This technique would be difficult to implement in desktop banking because the users web browser would not know ahead of the connection what the public key of the web server should be. However as mobile applications are installed via an App Store, it is possible for the App developers to include the public key of the web server in the application before the connection between the application and the web server takes place. After an application has been obfuscated, and tamper protection has been applied, there is a much reduced risk that the public keys embedded in the application have been tampered with as the integrity of the application can be verified upon installation.
Application sandboxing protects application resources by limiting it to the application that resource belongs to. In the case where applications are required to share resources between them for operational purposes, secure channels for data sharing are provided by the operating system.
Often, these methods verify the developer’ signature of the applications and ensure that both applications were written by the same developer (as is the case with the iOS Shared Keychain), preventing a 3rd party application from getting access to the data. This mechanism relies on the device enforcing permission levels correctly on applications, and does not offer sufficient protection on devices that have been jailbroken.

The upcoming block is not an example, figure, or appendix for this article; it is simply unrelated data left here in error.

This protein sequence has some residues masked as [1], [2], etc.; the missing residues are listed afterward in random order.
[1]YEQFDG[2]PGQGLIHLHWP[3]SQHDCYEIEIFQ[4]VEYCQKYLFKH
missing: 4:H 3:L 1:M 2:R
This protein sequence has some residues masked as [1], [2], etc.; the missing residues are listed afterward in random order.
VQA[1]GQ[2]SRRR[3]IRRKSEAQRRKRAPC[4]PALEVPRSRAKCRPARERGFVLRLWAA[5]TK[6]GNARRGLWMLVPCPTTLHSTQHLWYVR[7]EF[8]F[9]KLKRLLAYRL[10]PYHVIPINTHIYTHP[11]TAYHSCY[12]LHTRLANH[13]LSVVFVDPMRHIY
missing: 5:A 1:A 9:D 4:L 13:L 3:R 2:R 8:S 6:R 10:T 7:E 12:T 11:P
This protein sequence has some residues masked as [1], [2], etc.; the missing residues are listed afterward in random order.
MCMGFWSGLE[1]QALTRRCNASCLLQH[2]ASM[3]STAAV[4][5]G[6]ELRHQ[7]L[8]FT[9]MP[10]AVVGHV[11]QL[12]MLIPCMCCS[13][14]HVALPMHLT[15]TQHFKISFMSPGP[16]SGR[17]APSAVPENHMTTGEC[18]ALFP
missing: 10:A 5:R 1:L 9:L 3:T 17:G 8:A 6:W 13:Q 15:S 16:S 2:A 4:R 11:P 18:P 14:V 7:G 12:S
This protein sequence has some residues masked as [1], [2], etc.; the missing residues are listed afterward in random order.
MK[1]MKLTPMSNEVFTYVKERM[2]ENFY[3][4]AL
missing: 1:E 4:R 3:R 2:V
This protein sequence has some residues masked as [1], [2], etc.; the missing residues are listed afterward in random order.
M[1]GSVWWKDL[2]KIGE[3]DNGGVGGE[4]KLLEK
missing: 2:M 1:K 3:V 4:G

By default, users (and applications they install) do not have administrator level privileges on the device. This restricts the functionality that apps can perform & allows the enforcement of device features such as application sandboxing & keychain storage. In order for a user to obtain administrative level control over the device they will have to go through the process of jailbreaking (or rooting) their device.
This process involves utilising a publicly known exploit in the operating system in order to gain administrative privileges.
The vast majority of mobile users do not utilise a jailbreak in order to gain root access on their device. Often, jailbroken devices are limited to enthusiasts, developers and security professionals. A jailbroken device that gets compromised can undermine the majority (if not all) of the security functionality provided by the operating system.
Features such as keychain storage, that offer adequate secure data storage on a non-jailbroken device, suddenly provide no security at all when the device is jailbroken. Many large organisations have come to terms with this as mobile banking applications have matured and now take steps to prevent their applications being run on jailbroken devices. This is commonly known as “Jailbreak Detection”. Often implemented on a best effort basis, the application will attempt to detect if it is being run on a jailbroken device and prevent the normal application execution flow.
There are many common methods of detecting if a device has been jailbroken. Some methods include checking for applications that are only ever installed on a jailbroken device (such as the “Cydia” app store on iOS devices), checking if the “su” (superuser) binary can be executed, and attempting to write to areas of the file system that only the root user would have access to.